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Why Brand Storytelling Defines Marketing

Have you heard the story about the little green book?

It was all set to revolutionise the way autistic children engaged with the world.

But it didn’t have the clout of a scientific journal, the popular appeal of Harry Potter or the bright colours and textures of early learning books.

And it was tiny. Sitting alone on a shelf beside a mass of other educational texts in a packed bookshop, its magic went undiscovered.

If only they’d known.

The real story of this book can be told long before a page is turned.

It’s the story of why it came about, how it came about and precisely how the author sees this slender manual enriching the lives of countless children and their families in Australia. Maybe in the UK and USA. And quite possibly all over the globe.

Which is quite something for a little book – green, tasteful and rather shy– to own.

The tale of the little green book can be told in numerous ways. It’s just a question of knowing where to start. And understanding how the smallest volume can reach herculean heights if you know how to tell its story.

MORE: Vital Ingredients to Create Visual Content With Wow Factor

The digital marketing force

“Every story, even the driest, has a human face. Draw it well and put it on display, for to readers it is a mirror and a magnet.” Francis Flaherty, The Elements of Story: Field Notes on Nonfiction Writing

The best digital marketers thank the messenger – technology and software – but quickly move beyond it.

Never taking their eye off the ball, they harness the power of technology with one aim in mind – the telling of a darned good yarn.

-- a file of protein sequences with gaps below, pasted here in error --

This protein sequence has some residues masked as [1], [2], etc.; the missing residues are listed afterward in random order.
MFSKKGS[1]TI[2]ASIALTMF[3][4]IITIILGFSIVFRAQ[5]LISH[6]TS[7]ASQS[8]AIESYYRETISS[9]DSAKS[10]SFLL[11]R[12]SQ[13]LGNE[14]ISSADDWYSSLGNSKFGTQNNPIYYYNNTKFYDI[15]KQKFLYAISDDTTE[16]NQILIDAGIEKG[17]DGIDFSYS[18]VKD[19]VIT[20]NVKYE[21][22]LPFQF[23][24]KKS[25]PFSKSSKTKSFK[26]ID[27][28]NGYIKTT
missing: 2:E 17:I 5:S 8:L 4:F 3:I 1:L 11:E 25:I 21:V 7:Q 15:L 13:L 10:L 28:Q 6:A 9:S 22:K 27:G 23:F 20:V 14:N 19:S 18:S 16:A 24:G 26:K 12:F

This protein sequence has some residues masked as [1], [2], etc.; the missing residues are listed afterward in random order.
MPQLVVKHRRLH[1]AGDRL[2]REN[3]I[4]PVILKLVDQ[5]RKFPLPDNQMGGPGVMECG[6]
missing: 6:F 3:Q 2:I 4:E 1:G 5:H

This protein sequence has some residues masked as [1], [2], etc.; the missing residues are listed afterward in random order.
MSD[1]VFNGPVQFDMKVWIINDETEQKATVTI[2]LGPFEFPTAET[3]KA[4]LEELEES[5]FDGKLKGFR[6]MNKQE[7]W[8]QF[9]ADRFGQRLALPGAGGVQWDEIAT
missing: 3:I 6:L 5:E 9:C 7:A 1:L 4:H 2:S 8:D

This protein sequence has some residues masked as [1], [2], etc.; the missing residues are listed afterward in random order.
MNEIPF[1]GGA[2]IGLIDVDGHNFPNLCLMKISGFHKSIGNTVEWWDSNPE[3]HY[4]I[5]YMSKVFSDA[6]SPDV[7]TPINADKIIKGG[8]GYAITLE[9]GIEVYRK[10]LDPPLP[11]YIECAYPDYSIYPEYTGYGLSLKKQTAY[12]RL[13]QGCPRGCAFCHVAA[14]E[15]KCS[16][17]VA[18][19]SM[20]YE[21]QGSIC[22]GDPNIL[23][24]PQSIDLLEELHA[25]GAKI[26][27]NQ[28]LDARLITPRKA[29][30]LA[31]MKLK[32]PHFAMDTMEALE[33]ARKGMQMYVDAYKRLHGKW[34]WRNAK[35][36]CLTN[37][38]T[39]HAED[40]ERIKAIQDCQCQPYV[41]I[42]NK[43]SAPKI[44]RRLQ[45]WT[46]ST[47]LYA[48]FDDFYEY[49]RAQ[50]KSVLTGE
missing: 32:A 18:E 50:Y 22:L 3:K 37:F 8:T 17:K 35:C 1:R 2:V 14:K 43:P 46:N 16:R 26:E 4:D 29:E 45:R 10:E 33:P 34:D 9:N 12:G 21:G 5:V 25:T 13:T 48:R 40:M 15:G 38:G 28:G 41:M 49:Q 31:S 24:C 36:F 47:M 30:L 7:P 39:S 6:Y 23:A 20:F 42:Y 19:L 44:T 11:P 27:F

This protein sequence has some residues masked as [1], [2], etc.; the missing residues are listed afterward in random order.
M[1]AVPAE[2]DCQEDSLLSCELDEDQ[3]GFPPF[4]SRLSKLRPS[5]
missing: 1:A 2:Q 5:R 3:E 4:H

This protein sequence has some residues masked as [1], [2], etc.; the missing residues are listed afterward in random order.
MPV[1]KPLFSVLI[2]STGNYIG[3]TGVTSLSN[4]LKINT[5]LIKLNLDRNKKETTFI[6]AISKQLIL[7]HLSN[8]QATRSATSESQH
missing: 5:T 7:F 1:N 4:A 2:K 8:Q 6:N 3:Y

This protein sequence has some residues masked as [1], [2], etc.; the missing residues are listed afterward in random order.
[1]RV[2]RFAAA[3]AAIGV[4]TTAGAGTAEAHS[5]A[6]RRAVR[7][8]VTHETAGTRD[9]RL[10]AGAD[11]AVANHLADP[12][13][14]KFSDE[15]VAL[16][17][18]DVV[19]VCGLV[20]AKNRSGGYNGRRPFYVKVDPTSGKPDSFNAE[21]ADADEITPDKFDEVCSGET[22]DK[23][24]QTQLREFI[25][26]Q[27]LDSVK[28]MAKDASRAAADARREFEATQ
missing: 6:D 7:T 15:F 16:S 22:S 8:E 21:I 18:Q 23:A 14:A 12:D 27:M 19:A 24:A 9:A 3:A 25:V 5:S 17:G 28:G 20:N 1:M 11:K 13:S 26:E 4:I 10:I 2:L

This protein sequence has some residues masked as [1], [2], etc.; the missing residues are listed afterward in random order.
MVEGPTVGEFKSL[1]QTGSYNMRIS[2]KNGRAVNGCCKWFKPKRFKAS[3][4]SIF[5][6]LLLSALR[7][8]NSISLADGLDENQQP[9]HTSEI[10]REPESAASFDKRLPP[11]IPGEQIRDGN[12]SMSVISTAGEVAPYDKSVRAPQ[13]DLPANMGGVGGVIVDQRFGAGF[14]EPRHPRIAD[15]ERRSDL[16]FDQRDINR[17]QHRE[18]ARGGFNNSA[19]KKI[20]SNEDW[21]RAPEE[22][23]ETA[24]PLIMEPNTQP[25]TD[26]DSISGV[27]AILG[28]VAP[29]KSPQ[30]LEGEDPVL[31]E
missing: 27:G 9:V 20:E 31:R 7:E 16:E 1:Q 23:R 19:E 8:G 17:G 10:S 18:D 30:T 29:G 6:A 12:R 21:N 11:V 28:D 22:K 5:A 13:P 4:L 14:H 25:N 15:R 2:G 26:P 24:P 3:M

How do they do it?

They know how to:

  • Relate their product or service to the people within its orbit – those who inspired it, made it happen and stand to benefit from it.
  • Identify their story and tell it in a strong, compelling, engaging and human way. Tell it, don’t sell it!
  • Discover the human face at the heart of it. Every product has one. A nail, a bolt, a pencil sharpener, a toilet brush – the lowliest objects serve a human purpose in the working, resting and playing of a normal day.
  • Decide on the medium to tell their story – such as an appealing website which takes viewers on a digital journey through well-crafted words and visuals, or engaging social media content which sparks their interest and elicits an online enquiry or a direct sale.

Smart marketing cookies refuse to fall into the trap of seeing their product as ‘just a product’. Every product or service is simply a means of making someone’s life richer, fuller, easier, or more exciting, surprising and meaningful.

Track your product down the line and see where you end up. That’s what United States poet and political icon Benjamin Franklin did – and what a marketer he would have been. Remember the nail?

“For the want of a nail the shoe was lost,

For the want of a shoe the horse was lost,

For the want of a horse the rider was lost,